Allan is the Academic Director of the Entrepreneurship Commercialisation and Innovation Centre (ECIC) at the University of Adelaide. He was formerly with the Australian Graduate School of Entrepreneurship, Swinburne University of Technology, lecturing in the fields of entrepreneurship and innovation in a number of topic areas associated with new venture strategy, evaluation and start-up. Allan’s extensive industry experience has been with the small and medium enterprise sector developing and introducing new products, entering new markets, and expanding sales and business opportunities in both established and new business environments. This experience has exposed him to the challenges of growth, innovation and entrepreneurship with engineered and manufactured goods. Allan's research interests include entrepreneurship education, policy and the intersections between entrepreneurship, innovation and socioeconomic development. More specifically, Allan's recent research projects have involved regional development, organisational development and human capital development. These projects have involved working with the Centre for Regional Development at Swinburne University of Technology, Questacon (the National Institute for Science and Technology, Canberra), the Hargraves Institute, (a member's services organisation focussing on corporate innovation) and the Westpac Global Entrepreneurship Monitor Australia project in 2004 and 2005 serving as project manager, researcher and co-author.
Donald F. Kuratko
Dr. Donald F. Kuratko (known as "Dr. K") is the Jack M. Gill Distinguished Chair of Entrepreneurship; Professor of Entrepreneurship; and Executive & Academic Director of the Johnson Center for Entrepreneurship & Innovation at the Kelley School of Business, Indiana University – Bloomington. He is considered a prominent scholar and national leader in the field of entrepreneurship, authoring over 190 articles and 30 books on aspects of entrepreneurship and corporate innovation, including one of the leading entrepreneurship books in the world today, ENTREPRENEURSHIP: THEORY, PROCESS, & PRACTICE. Dr. K was honored by his peers in Entrepreneur magazine as the #1 Entrepreneurship Program Director in the nation, as well as being selected one of the Top Entrepreneurship Professors in the United States by Fortune magazine. Professor Kuratko has been named one of the Top 50 Entrepreneurship Scholars in the world and was the inaugural recipient of the Karl Vesper Entrepreneurship Pioneer Award for his career dedication to developing the field of entrepreneurship. The Academy of Management has honored Dr. K with the Entrepreneurship Advocate Award for his contributions to the development of the discipline of entrepreneurship, and the Entrepreneurship Mentor Award for his work in the scholarly development of Ph.D. students and junior-level faculty in the entrepreneurship field.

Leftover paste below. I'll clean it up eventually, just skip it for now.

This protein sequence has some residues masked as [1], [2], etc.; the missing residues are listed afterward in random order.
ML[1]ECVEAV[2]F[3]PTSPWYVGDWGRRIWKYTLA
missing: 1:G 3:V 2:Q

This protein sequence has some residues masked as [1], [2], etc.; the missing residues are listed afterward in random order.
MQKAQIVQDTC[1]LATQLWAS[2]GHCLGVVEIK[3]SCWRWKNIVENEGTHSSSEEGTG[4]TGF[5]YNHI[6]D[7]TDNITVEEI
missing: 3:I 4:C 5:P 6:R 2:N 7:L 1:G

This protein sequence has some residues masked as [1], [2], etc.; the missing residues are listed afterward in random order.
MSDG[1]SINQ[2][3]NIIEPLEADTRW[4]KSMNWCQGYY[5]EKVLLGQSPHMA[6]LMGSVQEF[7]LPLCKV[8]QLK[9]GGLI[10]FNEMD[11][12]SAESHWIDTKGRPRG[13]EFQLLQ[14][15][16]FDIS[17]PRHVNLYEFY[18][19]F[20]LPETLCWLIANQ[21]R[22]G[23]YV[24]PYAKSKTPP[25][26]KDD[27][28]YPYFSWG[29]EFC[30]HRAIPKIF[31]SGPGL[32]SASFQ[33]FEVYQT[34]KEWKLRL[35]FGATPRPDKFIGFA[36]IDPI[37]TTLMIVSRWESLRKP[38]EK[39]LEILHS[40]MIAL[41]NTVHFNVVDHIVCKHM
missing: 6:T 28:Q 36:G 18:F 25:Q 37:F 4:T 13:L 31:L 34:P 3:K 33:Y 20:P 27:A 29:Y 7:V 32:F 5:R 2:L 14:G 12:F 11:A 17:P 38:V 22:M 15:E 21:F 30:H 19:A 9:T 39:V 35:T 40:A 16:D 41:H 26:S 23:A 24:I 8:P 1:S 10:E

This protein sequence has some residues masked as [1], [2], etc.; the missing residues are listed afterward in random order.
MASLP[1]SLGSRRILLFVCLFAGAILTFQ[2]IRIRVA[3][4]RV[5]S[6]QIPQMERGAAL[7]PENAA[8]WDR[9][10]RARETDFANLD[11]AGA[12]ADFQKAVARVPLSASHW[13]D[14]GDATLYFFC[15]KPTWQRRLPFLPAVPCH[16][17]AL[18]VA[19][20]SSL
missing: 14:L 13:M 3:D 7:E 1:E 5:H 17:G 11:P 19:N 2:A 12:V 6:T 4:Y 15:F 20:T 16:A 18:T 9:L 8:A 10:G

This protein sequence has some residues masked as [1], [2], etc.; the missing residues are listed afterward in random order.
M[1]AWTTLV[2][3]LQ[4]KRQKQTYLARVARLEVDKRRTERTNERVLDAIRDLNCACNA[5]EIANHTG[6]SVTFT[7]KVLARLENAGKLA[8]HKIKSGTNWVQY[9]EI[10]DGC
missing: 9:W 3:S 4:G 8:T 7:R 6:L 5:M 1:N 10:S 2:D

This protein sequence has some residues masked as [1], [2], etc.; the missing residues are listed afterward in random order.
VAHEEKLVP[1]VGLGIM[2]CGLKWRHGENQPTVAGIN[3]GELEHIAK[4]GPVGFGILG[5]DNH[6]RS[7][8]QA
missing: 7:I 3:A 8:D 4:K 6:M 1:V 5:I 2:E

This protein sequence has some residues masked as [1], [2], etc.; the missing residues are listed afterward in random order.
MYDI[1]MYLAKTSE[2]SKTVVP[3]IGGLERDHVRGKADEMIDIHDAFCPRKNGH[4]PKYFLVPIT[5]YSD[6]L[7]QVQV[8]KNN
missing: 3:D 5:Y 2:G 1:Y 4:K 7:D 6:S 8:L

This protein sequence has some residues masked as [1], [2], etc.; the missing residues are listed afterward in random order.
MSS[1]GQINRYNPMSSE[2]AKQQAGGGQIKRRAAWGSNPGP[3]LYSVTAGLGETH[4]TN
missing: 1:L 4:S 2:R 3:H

Table of Contents
Part 1: Entrepreneurship in the twenty-first century
Chapter 1: Entrepreneurship: evolution and revolution
Chapter 2: The entrepreneurial mind-set: cognition and career
Chapter 3: Entrepreneurship and sustainable development
Chapter 4: Social and ethical entrepreneurship
Part 2: Initiating entrepreneurial ventures
Chapter 5: Pathways to entrepreneurial ventures
Chapter 6: Opportunity and the creative pursuit of innovative ideas
Chapter 7: Entrepreneurial families: succession and continuity
Chapter 8: Developing entrepreneurship within organisations
Part 3: Developing entrepreneurial ventures
Chapter 9: The assessment of entrepreneurial opportunities
Chapter 10: Marketing for entrepreneurial ventures
Chapter 11: Strategic entrepreneurial growth
Chapter 12: Global opportunities for entrepreneurs
Part 4: Growth strategies for entrepreneurial ventures
Chapter 13: Legal and regulatory challenges for entrepreneurial ventures
Chapter 14: Sources of capital for entrepreneurial ventures
Chapter 15: Measuring performance for entrepreneurial ventures
Chapter 16: Developing a sustainable business plan
Appendix: Business Plan – Reviving Samoa’s cocoa industry